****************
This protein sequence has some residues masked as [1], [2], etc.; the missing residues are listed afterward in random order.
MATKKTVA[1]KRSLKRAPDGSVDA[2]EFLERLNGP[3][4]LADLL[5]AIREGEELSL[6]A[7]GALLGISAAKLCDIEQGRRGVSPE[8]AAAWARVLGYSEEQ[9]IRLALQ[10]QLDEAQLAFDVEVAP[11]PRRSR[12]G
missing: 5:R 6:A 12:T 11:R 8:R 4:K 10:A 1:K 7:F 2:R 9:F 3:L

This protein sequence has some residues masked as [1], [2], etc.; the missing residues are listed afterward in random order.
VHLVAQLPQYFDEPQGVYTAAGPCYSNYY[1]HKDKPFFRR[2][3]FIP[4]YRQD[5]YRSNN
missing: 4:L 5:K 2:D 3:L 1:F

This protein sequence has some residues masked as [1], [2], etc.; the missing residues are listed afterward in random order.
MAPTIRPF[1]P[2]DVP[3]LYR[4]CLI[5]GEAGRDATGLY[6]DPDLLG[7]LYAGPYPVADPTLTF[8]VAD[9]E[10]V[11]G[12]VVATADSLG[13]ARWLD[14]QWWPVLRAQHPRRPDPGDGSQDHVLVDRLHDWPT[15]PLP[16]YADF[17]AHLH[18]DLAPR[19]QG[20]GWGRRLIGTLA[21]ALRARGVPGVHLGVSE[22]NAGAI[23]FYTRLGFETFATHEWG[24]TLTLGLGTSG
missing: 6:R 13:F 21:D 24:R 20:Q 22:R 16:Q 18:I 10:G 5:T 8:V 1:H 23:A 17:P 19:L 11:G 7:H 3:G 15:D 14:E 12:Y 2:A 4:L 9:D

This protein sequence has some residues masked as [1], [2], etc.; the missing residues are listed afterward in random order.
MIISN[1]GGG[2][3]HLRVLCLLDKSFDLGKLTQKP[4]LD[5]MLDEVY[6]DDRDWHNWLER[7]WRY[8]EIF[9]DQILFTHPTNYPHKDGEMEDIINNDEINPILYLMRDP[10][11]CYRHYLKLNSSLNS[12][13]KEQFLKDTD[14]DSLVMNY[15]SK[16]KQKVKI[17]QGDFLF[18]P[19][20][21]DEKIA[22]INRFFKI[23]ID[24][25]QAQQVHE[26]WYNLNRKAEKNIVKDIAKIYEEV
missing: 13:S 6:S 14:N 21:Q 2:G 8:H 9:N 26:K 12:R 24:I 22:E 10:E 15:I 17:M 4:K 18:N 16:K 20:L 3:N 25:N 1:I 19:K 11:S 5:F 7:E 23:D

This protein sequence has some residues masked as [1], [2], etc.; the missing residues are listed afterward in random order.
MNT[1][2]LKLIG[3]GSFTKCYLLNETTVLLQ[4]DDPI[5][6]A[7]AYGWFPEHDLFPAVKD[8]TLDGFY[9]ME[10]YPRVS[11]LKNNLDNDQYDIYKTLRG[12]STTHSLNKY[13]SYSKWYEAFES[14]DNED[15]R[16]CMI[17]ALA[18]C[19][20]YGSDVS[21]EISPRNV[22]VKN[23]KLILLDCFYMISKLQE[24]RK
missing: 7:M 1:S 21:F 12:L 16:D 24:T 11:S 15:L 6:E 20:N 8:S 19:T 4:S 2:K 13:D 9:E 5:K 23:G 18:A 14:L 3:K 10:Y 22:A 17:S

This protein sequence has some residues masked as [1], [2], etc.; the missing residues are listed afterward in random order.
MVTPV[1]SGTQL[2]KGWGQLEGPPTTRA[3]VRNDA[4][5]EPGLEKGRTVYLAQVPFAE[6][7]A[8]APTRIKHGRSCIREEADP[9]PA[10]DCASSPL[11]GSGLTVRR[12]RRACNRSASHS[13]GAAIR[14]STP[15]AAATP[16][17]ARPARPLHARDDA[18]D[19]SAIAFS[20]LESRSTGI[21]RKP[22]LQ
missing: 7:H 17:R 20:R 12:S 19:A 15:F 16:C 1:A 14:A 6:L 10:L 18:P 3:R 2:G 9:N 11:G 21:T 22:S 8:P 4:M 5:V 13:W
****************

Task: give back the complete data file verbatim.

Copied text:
This protein sequence has some residues masked as [1], [2], etc.; the missing residues are listed afterward in random order.
MATKKTVA[1]KRSLKRAPDGSVDA[2]EFLERLNGP[3][4]LADLL[5]AIREGEELSL[6]A[7]GALLGISAAKLCDIEQGRRGVSPE[8]AAAWARVLGYSEEQ[9]IRLALQ[10]QLDEAQLAFDVEVAP[11]PRRSR[12]G
missing: 5:R 6:A 12:T 11:R 8:R 4:K 10:A 1:K 7:F 2:R 9:F 3:L

This protein sequence has some residues masked as [1], [2], etc.; the missing residues are listed afterward in random order.
VHLVAQLPQYFDEPQGVYTAAGPCYSNYY[1]HKDKPFFRR[2][3]FIP[4]YRQD[5]YRSNN
missing: 4:L 5:K 2:D 3:L 1:F

This protein sequence has some residues masked as [1], [2], etc.; the missing residues are listed afterward in random order.
MAPTIRPF[1]P[2]DVP[3]LYR[4]CLI[5]GEAGRDATGLY[6]DPDLLG[7]LYAGPYPVADPTLTF[8]VAD[9]E[10]V[11]G[12]VVATADSLG[13]ARWLD[14]QWWPVLRAQHPRRPDPGDGSQDHVLVDRLHDWPT[15]PLP[16]YADF[17]AHLH[18]DLAPR[19]QG[20]GWGRRLIGTLA[21]ALRARGVPGVHLGVSE[22]NAGAI[23]FYTRLGFETFATHEWG[24]TLTLGLGTSG
missing: 6:R 13:F 21:D 24:R 20:Q 22:R 16:Q 18:I 10:G 5:T 8:V 1:H 23:A 17:P 19:L 11:G 7:H 3:G 15:D 14:E 12:Y 2:A 4:L 9:D

This protein sequence has some residues masked as [1], [2], etc.; the missing residues are listed afterward in random order.
MIISN[1]GGG[2][3]HLRVLCLLDKSFDLGKLTQKP[4]LD[5]MLDEVY[6]DDRDWHNWLER[7]WRY[8]EIF[9]DQILFTHPTNYPHKDGEMEDIINNDEINPILYLMRDP[10][11]CYRHYLKLNSSLNS[12][13]KEQFLKDTD[14]DSLVMNY[15]SK[16]KQKVKI[17]QGDFLF[18]P[19][20][21]DEKIA[22]INRFFKI[23]ID[24][25]QAQQVHE[26]WYNLNRKAEKNIVKDIAKIYEEV
missing: 13:S 6:S 14:N 21:Q 2:G 8:H 9:N 26:K 12:R 24:I 22:E 10:E 15:I 17:M 4:K 18:N 16:K 20:L 3:N 25:N 1:I 19:K 11:S 5:F 7:E 23:D

This protein sequence has some residues masked as [1], [2], etc.; the missing residues are listed afterward in random order.
MNT[1][2]LKLIG[3]GSFTKCYLLNETTVLLQ[4]DDPI[5][6]A[7]AYGWFPEHDLFPAVKD[8]TLDGFY[9]ME[10]YPRVS[11]LKNNLDNDQYDIYKTLRG[12]STTHSLNKY[13]SYSKWYEAFES[14]DNED[15]R[16]CMI[17]ALA[18]C[19][20]YGSDVS[21]EISPRNV[22]VKN[23]KLILLDCFYMISKLQE[24]RK
missing: 7:M 1:S 21:F 12:L 16:D 24:T 11:S 15:L 6:E 20:N 8:S 19:T 4:S 2:K 13:D 9:E 5:K 23:G 18:A 14:L 3:K 10:Y 22:A 17:S

This protein sequence has some residues masked as [1], [2], etc.; the missing residues are listed afterward in random order.
MVTPV[1]SGTQL[2]KGWGQLEGPPTTRA[3]VRNDA[4][5]EPGLEKGRTVYLAQVPFAE[6][7]A[8]APTRIKHGRSCIREEADP[9]PA[10]DCASSPL[11]GSGLTVRR[12]RRACNRSASHS[13]GAAIR[14]STP[15]AAATP[16][17]ARPARPLHARDDA[18]D[19]SAIAFS[20]LESRSTGI[21]RKP[22]LQ
missing: 7:H 17:R 20:R 12:S 19:A 15:F 16:C 1:A 14:A 6:L 10:L 18:P 3:R 2:G 9:N 11:G 21:T 22:S 8:P 4:M 5:V 13:W